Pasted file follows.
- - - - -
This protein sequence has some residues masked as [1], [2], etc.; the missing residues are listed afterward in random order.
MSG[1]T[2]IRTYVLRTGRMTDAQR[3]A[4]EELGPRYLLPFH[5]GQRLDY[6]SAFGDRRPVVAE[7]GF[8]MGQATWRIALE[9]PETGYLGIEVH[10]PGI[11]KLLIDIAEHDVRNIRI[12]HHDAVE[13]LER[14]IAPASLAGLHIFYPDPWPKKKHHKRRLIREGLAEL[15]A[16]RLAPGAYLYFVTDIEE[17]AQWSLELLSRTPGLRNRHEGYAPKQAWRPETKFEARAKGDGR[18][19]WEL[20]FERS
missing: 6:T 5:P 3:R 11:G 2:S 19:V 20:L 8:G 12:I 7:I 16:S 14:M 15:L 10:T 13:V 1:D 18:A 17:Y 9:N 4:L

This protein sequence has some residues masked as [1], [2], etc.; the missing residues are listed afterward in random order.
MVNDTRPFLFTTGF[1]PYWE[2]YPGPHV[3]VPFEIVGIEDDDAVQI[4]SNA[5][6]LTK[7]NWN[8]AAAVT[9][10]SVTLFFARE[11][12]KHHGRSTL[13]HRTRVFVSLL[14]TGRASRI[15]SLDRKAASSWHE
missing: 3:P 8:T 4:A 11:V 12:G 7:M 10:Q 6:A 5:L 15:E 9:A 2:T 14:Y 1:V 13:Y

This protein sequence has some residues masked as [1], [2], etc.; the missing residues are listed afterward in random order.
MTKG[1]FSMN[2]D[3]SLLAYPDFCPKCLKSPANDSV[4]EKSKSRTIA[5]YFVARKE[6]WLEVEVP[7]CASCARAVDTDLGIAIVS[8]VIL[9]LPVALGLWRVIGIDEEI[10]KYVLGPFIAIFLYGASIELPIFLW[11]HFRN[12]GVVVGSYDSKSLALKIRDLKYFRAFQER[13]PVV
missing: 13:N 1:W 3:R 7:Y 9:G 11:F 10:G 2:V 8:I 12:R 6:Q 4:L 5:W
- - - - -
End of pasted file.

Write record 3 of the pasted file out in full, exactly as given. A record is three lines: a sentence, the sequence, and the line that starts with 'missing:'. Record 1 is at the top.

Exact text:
This protein sequence has some residues masked as [1], [2], etc.; the missing residues are listed afterward in random order.
MTKG[1]FSMN[2]D[3]SLLAYPDFCPKCLKSPANDSV[4]EKSKSRTIA[5]YFVARKE[6]WLEVEVP[7]CASCARAVDTDLGIAIVS[8]VIL[9]LPVALGLWRVIGIDEEI[10]KYVLGPFIAIFLYGASIELPIFLW[11]HFRN[12]GVVVGSYDSKSLALKIRDLKYFRAFQER[13]PVV
missing: 13:N 1:W 3:R 7:Y 9:G 11:F 10:G 2:V 8:I 12:R 6:Q 4:L 5:W